As he toured the Middle East last week, U.S. Secretary of State James Baker was diplomacy personified. In Jerusalem, he interrupted his official schedule to place flowers on the graves of four Jewish women whom a Palestinian had stabbed to death the day before Baker’s arrival. In Damascus, he found time to visit Syria’s ancient Umayyad Mosque and mix with shoppers in a souk. With Israeli Prime Minister Yitzhak Shamir, he was smoothly reassuring, making no effort to pressure his host on the sensitive issue of surrendering land for peace with Arab neighbors. With Syrian President Hafez al-Assad, he was unexpectedly loquacious, spinning out their talks for seven hours and apparently assuring Assad that persuading Israel to vacate occupied territory was genuinely his aim. Baker crowned his tour by declaring that he had seen “a serious desire to work for peace.” His tone differed from that of another Western visitor to the Israeli and Syrian capitals, External Affairs Minister Joe Clark, who said that he had found no change in attitude on either side. Still, some Middle East experts said that they detected a glimmer of
AFTER THE GULF WAR, WASHINGTON PURSUES A RARE OPPORTUNITY TO SETTLE THE ARABISRAELI CONFLICT
hope. Said William Quandt of Washington’s nonpartisan Brookings Institution: “I am moderately optimistic.”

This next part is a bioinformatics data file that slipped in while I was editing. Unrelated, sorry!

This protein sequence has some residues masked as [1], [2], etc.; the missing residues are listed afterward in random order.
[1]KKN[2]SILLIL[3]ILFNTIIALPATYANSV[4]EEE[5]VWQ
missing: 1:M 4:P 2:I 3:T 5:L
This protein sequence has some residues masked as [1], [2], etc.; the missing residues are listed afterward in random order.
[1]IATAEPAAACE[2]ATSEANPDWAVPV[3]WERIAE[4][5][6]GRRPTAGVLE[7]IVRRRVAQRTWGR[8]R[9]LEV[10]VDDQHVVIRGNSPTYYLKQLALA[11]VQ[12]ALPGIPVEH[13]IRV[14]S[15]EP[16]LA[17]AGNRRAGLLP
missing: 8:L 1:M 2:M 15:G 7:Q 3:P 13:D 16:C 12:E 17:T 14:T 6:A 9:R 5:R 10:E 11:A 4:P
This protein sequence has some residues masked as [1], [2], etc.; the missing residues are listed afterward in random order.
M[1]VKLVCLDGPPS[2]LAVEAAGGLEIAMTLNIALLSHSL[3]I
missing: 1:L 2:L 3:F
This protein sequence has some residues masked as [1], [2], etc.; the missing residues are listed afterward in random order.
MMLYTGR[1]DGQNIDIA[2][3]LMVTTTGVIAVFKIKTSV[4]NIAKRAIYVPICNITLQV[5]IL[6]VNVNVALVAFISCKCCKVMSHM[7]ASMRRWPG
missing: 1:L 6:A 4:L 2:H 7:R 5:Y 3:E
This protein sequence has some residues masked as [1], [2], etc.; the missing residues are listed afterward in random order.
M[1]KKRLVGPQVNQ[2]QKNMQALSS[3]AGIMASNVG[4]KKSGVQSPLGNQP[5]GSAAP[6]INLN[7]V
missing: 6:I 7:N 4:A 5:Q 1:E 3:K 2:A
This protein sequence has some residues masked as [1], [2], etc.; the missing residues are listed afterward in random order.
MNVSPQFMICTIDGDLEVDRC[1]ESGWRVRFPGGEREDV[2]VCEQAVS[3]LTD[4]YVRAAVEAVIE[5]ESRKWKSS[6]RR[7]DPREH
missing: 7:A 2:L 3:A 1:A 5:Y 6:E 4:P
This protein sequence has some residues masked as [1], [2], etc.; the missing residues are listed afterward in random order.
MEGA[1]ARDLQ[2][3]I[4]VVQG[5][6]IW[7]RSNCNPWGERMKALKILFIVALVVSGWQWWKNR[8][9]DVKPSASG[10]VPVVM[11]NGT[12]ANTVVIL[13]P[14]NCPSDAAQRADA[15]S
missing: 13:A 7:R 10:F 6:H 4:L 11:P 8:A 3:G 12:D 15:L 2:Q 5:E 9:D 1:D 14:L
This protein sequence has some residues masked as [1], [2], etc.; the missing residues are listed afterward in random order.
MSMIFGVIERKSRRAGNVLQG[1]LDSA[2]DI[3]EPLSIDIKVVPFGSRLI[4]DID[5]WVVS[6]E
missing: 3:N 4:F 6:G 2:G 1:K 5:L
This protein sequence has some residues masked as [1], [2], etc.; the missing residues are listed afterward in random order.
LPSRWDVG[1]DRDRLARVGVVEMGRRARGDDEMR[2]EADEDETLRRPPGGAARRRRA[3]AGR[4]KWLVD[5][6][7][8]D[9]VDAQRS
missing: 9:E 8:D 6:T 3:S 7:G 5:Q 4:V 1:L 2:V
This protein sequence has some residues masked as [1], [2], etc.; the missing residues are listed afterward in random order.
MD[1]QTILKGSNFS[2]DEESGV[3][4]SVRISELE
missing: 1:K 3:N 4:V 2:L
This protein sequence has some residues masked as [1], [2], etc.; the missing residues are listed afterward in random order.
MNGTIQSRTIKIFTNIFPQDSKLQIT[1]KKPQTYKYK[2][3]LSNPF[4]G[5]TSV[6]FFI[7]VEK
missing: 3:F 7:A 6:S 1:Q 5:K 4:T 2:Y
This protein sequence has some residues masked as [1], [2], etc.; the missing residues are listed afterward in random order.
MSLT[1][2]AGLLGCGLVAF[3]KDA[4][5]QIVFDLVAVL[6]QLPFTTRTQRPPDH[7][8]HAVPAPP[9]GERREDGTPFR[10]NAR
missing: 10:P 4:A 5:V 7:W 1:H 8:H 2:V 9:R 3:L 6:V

While Baker was in Damascus, President George Bush flew to Ottawa to see Prime Minister Brian Mulroney in the first of a series of meetings with America’s non-Arab coalition partners in the liberation of Kuwait. One topic the two leaders discussed as they surveyed the prospects for a postwar peace in the region was the chaotic situation inside Iraq, where Presi-
dent Saddam Hussein’s forces are fighting Shiite rebels in the south and Kurdish insurgents in the north. In a joint news conference with Mulroney, Bush accused Hussein of violating a previously unpublicized condition of the ceasefire by using helicopter gunships to put down those insurrections. He also cautioned Iran against “gobbling” Iraqi territory. But Bush seemed cool to Mulroney’s idea for an international conference to curb arms exports to the Middle East. And he again indicated that he would welcome Hussein’s overthrow. Declared Bush: “It is hard to see how an Iraq with him at the helm can rejoin the family of peaceloving nations.” But Bush’s central concern was clearly the Arab-Israeli dispute, which most analysts say is the core problem of the Middle East.
The dispute dates back to 1917, when Britain promised “a national home” for the Jewish people in Palestine, but without prejudice to the “civil and religious rights” of the Arab population. Between the two world wars, when Britain ruled Palestine under a League of Nations mandate, it became increasingly clear that those two aims were irreconcilable. After
the Second World War, the United Nations drew up a partition plan that the Jews accepted but the Arabs rejected. In 1948, after Britain surrendered its Palestine mandate, five Arab armies invaded the newborn state of Israel.
The ceasefire lines of 1949 solidified into Israel’s frontiers, leaving the Gaza Strip under Egyptian control, Jerusalem divided and the West Bank annexed to Jordan. Those frontiers endured until the Six-Day War of 1967, when Israel captured Egypt’s Sinai Peninsula, the West Bank, Gaza, Arab East Jerusalem and the Syrian-owned Golan Heights. Since then, those territories have remained under Israeli occupation—with the exception of Sinai, which Israel gradually returned to Egypt under the two countries’ historic 1979 peace treaty.